The new numbers are in -- and the country's borrowing problem is growing.
The federal government is slated to borrow $955 billion during this fiscal year, according to new Treasury Department numbers released last week.
That's the highest borrowing level since 2012 and a sharp spike from the $519 billion the government borrowed last year, up a whopping 84% since fiscal year 2017.
And the numbers are expected to climb from there: The federal government will need to borrow $1.08 trillion in 2019 and $1.13 trillion 2020, according to estimates from the Treasury Department's primary dealer survey. These numbers are still far below the amount the federal government borrowed during the recession.
In another recent report, the Congressional Budget Office pointed to the affects of the GOP's tax reform bill as a main reason for bumping up its estimate of when the debt ceiling will next need to be raised.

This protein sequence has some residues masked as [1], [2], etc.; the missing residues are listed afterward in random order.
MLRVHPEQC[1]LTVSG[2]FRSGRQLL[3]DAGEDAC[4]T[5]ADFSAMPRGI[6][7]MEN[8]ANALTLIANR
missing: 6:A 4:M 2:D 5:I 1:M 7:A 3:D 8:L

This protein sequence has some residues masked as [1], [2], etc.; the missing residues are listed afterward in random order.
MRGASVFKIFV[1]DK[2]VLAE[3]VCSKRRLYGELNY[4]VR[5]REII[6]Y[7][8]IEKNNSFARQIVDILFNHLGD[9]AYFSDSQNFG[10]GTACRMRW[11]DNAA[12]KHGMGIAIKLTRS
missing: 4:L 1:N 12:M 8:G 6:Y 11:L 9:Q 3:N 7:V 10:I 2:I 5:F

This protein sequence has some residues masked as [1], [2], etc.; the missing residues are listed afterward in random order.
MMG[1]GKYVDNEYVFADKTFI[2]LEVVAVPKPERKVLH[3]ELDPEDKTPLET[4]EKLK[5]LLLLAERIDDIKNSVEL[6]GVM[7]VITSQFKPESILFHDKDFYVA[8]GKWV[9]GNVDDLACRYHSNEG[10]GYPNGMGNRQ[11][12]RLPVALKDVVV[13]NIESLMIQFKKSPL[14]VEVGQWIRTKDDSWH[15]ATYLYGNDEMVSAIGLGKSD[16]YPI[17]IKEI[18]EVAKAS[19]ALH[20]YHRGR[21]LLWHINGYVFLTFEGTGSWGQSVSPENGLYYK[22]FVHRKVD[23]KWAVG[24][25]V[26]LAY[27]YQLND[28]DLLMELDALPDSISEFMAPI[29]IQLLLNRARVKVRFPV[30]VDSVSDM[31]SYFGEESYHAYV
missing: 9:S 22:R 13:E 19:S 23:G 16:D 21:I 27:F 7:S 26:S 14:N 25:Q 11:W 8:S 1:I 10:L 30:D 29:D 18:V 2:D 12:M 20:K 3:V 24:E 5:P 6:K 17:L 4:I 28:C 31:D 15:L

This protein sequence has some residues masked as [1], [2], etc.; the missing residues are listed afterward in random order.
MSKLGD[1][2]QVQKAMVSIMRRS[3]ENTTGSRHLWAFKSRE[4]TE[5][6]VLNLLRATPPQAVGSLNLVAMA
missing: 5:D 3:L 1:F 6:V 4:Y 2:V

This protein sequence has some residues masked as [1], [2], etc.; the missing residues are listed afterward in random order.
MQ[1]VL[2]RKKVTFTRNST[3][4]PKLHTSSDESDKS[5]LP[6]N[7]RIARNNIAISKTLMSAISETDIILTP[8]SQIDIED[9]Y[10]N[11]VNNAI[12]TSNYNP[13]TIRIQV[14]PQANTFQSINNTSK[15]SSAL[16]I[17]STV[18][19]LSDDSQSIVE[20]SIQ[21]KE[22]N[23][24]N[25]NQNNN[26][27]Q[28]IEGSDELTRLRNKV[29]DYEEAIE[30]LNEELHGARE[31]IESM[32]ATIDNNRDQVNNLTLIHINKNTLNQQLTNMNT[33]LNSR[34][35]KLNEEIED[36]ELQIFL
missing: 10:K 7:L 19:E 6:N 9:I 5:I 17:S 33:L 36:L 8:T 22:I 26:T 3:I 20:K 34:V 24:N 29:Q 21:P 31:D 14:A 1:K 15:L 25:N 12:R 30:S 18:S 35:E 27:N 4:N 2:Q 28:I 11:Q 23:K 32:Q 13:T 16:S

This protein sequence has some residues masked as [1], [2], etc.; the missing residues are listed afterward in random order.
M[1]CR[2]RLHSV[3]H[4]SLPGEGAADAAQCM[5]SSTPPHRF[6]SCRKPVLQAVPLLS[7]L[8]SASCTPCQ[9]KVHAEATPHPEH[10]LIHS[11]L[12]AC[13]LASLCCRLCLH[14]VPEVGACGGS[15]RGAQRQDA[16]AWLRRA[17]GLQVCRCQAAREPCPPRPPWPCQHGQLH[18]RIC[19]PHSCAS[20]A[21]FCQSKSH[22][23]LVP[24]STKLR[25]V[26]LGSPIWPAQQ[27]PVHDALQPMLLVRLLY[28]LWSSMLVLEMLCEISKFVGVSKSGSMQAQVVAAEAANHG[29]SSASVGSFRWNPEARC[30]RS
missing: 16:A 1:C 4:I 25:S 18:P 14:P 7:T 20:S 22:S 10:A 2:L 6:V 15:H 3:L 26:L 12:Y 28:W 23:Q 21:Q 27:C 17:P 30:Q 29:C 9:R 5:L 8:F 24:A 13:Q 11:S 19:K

It had previously estimated late March or early April, but "after incorporating the anticipated effects of recent tax legislation and actual spending and revenue amounts in December into its calculations, CBO now projects the range of possible dates as falling earlier in March."
The tax reform plan was slated to add $1 trillion to the debt, even after accounting for expected economic growth.
But recent polling has shown that Americans care less about the deficits than they did in the wake of the recession. Only 54% of Americans think the budget deficit is a "very serious" problem, according to data from the Pew Research Center, down from a broad 75% in 2011 at the peak of the tea party surge.